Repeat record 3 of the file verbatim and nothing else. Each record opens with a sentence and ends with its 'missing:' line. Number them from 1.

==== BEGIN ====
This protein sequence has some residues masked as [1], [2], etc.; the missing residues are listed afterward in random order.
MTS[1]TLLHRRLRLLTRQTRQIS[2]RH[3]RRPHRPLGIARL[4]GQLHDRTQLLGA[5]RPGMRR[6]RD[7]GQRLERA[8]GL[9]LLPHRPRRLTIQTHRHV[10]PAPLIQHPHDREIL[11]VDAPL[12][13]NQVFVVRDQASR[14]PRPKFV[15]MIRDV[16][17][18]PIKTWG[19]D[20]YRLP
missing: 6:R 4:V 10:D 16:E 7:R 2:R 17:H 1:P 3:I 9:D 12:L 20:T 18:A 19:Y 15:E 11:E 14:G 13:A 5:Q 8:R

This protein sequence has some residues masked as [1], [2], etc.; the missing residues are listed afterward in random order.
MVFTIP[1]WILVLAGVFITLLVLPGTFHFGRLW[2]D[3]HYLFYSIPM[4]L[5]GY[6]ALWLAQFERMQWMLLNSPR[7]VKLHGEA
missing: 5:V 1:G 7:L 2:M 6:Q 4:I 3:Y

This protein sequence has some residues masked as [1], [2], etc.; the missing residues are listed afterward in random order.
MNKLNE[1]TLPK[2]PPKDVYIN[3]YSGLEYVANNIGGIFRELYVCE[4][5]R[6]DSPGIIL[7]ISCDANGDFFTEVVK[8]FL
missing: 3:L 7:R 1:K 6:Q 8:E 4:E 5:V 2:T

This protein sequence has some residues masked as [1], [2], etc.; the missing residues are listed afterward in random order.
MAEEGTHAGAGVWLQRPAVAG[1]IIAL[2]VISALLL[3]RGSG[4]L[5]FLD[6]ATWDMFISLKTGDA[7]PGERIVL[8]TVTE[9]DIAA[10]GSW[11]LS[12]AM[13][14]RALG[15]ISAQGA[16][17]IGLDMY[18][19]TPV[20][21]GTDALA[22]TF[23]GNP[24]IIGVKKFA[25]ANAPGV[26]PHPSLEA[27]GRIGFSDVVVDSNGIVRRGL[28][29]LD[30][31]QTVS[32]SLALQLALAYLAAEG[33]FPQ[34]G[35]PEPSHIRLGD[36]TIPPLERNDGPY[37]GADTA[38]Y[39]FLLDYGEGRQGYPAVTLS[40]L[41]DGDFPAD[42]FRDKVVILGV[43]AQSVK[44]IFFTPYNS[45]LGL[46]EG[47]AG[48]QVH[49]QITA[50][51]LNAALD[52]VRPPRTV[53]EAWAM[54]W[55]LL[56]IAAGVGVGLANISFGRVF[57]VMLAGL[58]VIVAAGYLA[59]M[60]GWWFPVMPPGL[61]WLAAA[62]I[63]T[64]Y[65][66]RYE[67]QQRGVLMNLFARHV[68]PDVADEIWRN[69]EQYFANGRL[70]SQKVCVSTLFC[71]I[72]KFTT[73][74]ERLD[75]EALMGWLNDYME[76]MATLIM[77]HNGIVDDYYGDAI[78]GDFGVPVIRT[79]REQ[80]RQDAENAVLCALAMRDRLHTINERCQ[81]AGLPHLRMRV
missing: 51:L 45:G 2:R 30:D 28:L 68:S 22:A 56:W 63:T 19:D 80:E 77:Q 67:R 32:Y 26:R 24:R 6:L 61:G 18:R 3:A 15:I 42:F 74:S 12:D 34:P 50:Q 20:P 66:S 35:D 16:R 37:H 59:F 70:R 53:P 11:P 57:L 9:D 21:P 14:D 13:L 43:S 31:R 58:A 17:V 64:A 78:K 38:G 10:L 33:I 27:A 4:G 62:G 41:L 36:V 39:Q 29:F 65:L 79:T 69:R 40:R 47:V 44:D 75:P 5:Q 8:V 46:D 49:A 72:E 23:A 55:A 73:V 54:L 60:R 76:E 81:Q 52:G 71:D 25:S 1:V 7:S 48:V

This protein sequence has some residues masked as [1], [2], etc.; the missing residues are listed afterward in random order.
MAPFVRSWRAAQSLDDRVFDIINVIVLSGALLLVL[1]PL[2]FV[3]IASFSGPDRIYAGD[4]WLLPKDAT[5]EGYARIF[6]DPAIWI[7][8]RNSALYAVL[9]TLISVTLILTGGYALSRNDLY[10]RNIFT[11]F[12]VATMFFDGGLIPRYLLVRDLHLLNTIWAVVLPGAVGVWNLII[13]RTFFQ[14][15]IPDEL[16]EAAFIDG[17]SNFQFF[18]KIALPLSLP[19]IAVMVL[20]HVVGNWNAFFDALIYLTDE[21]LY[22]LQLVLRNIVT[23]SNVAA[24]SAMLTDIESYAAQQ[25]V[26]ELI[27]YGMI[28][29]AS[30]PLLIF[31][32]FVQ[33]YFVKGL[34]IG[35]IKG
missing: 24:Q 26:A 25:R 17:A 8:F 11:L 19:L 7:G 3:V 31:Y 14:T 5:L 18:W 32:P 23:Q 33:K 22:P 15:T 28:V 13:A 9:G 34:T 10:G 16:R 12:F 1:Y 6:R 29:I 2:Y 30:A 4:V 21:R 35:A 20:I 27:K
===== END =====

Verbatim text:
This protein sequence has some residues masked as [1], [2], etc.; the missing residues are listed afterward in random order.
MNKLNE[1]TLPK[2]PPKDVYIN[3]YSGLEYVANNIGGIFRELYVCE[4][5]R[6]DSPGIIL[7]ISCDANGDFFTEVVK[8]FL
missing: 3:L 7:R 1:K 6:Q 8:E 4:E 5:V 2:T